Penny and I went for a walk in Darebin Parklands this evening and we both took the opportunity to improve our level of fitness (me by strolling around and her by racing all over the place, chasing balls and swimming in the creek). I think we’re incredibly lucky to have an open area at the bottom of our street where she is allowed to walk off-lead. I’m sure that if she had to toddle around the streets on a leash at my middle-aged pace, she’d be overweight and unfit.
We city dwellers have to work hard to find opportunities to keep our dogs fit. I’ve just read an article in the magazine ‘Dog World’ about finding places in a city to exercise a dog. The author, Liz Palika, is a dog-trainer, behavioural consultant and AKC CGC evaluator. She says that one of the advantages of living in a city is that the dog gets plenty of chances to experience different surfaces, such as grass, asphalt, sand and dirt – this will increase all-round confidence when faced with new experiences.
There’s also a photo of a dog in what seems to be a small backyard, standing up on its back legs to get a treat. The caption under the picture says that when a dog goes from a sit to a stand the rear legs and core muscles are exercised. Cindy, the teacher at K9 Kompany in Lilydale, where Penny and I go each week, also emphasises the usefulness of stretches for maintaining a dog’s health. It sounds rather like ‘Pilates for Dogs’, now that I think of it. This is the first time I’ve heard the expression ‘core muscles’ used for a dog, though I’m familiar with it in my own exercise classes.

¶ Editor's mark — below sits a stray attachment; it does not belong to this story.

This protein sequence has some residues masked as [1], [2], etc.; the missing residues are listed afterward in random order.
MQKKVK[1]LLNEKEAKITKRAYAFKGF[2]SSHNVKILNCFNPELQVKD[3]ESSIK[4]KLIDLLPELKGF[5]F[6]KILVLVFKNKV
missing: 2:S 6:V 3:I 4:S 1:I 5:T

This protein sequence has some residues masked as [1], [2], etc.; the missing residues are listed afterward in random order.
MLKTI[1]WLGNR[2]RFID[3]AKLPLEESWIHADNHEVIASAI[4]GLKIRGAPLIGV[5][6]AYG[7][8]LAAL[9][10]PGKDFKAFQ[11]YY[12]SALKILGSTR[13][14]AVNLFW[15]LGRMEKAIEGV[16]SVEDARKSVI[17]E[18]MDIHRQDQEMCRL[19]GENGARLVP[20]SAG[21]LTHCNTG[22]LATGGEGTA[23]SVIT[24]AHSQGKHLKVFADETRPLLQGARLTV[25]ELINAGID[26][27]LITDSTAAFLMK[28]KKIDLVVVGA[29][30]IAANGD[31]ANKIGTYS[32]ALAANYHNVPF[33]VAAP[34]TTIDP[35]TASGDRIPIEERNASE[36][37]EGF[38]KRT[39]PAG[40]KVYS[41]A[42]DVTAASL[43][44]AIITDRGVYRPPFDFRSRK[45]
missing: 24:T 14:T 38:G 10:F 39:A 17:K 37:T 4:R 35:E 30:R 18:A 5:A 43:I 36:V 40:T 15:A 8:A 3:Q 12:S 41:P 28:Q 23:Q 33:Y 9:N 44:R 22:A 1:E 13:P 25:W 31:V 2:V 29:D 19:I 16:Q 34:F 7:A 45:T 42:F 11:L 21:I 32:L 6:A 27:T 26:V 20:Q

The article also mentions an exercise routine that Cindy uses at the start of many classes. It’s ‘sit-ups’, doggy-style. Penny goes from a sit to a drop and up again. The writer of the article says that the idea is to get some speed on this so that the dog does lots of push-ups in a very short time. Hmmm… I’m pretty sure Penny’s ancestry involves lounging around in a Tibetan monastery looking to see if anyone is coming up the valley. She’s not easy to convince that she needs to do exercises quickly. Have to think about that one…
However, the exercise that sounds like fun is the one that Christine Zink, author of a book on dog fitness called ‘The Agility Advantage’, recommends. The dog gets into a beg position and then rises onto the back legs without putting the front legs down. It sounds as if it would be great for Penny because I sometimes think she is not using her rear legs strongly when she runs. We've practised it in the past with her rising up once to get a treat but haven't tried it as an repeated exercise.
The article is from the June 2008 edition of Dog World, volume 93, issue 6, and it’s on pages 36-40. At the DogWorld site there are five great tips for increasing a city dog’s fitness and general agility.